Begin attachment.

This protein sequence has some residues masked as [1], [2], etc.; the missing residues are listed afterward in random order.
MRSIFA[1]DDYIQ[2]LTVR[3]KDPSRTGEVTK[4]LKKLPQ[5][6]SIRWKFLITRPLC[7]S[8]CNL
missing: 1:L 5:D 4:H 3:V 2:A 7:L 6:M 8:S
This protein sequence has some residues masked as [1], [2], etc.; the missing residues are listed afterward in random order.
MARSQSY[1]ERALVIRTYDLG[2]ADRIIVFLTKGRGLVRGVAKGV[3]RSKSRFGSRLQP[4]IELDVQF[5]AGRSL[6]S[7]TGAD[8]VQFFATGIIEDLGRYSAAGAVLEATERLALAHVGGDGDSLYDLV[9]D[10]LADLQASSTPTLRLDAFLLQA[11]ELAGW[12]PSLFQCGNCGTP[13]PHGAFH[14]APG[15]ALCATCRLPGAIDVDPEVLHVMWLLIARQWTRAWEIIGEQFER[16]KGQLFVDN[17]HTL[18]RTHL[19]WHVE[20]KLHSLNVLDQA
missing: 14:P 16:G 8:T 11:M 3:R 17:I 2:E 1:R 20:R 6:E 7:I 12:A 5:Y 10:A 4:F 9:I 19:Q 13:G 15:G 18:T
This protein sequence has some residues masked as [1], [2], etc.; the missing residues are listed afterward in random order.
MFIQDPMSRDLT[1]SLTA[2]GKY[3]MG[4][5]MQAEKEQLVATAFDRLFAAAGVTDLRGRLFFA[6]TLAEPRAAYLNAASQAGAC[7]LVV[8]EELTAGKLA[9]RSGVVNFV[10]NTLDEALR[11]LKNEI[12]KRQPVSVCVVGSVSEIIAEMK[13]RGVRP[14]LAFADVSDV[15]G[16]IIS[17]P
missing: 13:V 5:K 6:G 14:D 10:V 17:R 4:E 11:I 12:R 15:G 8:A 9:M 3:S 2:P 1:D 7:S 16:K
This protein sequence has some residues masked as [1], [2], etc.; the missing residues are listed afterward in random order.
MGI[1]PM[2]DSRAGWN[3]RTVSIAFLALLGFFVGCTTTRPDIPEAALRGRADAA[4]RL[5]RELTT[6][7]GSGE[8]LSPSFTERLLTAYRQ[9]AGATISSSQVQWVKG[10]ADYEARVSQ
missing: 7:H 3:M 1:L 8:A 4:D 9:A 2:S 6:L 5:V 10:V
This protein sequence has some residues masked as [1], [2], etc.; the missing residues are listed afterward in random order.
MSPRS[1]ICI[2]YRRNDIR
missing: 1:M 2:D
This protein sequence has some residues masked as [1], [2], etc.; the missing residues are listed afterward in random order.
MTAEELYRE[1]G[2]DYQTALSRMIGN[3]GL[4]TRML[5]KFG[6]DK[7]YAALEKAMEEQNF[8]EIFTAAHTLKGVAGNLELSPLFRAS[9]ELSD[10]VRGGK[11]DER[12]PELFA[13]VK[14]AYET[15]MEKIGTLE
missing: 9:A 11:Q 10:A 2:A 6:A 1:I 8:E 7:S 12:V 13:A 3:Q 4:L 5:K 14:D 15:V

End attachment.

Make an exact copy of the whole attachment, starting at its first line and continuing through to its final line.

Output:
This protein sequence has some residues masked as [1], [2], etc.; the missing residues are listed afterward in random order.
MRSIFA[1]DDYIQ[2]LTVR[3]KDPSRTGEVTK[4]LKKLPQ[5][6]SIRWKFLITRPLC[7]S[8]CNL
missing: 1:L 5:D 4:H 3:V 2:A 7:L 6:M 8:S
This protein sequence has some residues masked as [1], [2], etc.; the missing residues are listed afterward in random order.
MARSQSY[1]ERALVIRTYDLG[2]ADRIIVFLTKGRGLVRGVAKGV[3]RSKSRFGSRLQP[4]IELDVQF[5]AGRSL[6]S[7]TGAD[8]VQFFATGIIEDLGRYSAAGAVLEATERLALAHVGGDGDSLYDLV[9]D[10]LADLQASSTPTLRLDAFLLQA[11]ELAGW[12]PSLFQCGNCGTP[13]PHGAFH[14]APG[15]ALCATCRLPGAIDVDPEVLHVMWLLIARQWTRAWEIIGEQFER[16]KGQLFVDN[17]HTL[18]RTHL[19]WHVE[20]KLHSLNVLDQA
missing: 14:P 16:G 8:T 11:M 3:R 17:I 2:E 1:R 20:R 6:E 7:I 12:A 5:Y 10:A 4:F 9:I 19:Q 13:G 15:G 18:T
This protein sequence has some residues masked as [1], [2], etc.; the missing residues are listed afterward in random order.
MFIQDPMSRDLT[1]SLTA[2]GKY[3]MG[4][5]MQAEKEQLVATAFDRLFAAAGVTDLRGRLFFA[6]TLAEPRAAYLNAASQAGAC[7]LVV[8]EELTAGKLA[9]RSGVVNFV[10]NTLDEALR[11]LKNEI[12]KRQPVSVCVVGSVSEIIAEMK[13]RGVRP[14]LAFADVSDV[15]G[16]IIS[17]P
missing: 13:V 5:K 6:G 14:D 10:V 17:R 4:E 11:I 12:R 15:G 8:A 9:M 3:S 2:P 1:D 7:S 16:K
This protein sequence has some residues masked as [1], [2], etc.; the missing residues are listed afterward in random order.
MGI[1]PM[2]DSRAGWN[3]RTVSIAFLALLGFFVGCTTTRPDIPEAALRGRADAA[4]RL[5]RELTT[6][7]GSGE[8]LSPSFTERLLTAYRQ[9]AGATISSSQVQWVKG[10]ADYEARVSQ
missing: 7:H 3:M 1:L 8:A 4:D 9:A 2:S 6:L 5:V 10:V
This protein sequence has some residues masked as [1], [2], etc.; the missing residues are listed afterward in random order.
MSPRS[1]ICI[2]YRRNDIR
missing: 1:M 2:D
This protein sequence has some residues masked as [1], [2], etc.; the missing residues are listed afterward in random order.
MTAEELYRE[1]G[2]DYQTALSRMIGN[3]GL[4]TRML[5]KFG[6]DK[7]YAALEKAMEEQNF[8]EIFTAAHTLKGVAGNLELSPLFRAS[9]ELSD[10]VRGGK[11]DER[12]PELFA[13]VK[14]AYET[15]MEKIGTLE
missing: 9:A 11:Q 10:A 2:A 6:A 1:I 8:E 7:S 12:V 13:A 3:Q 4:L 5:K 14:D 15:V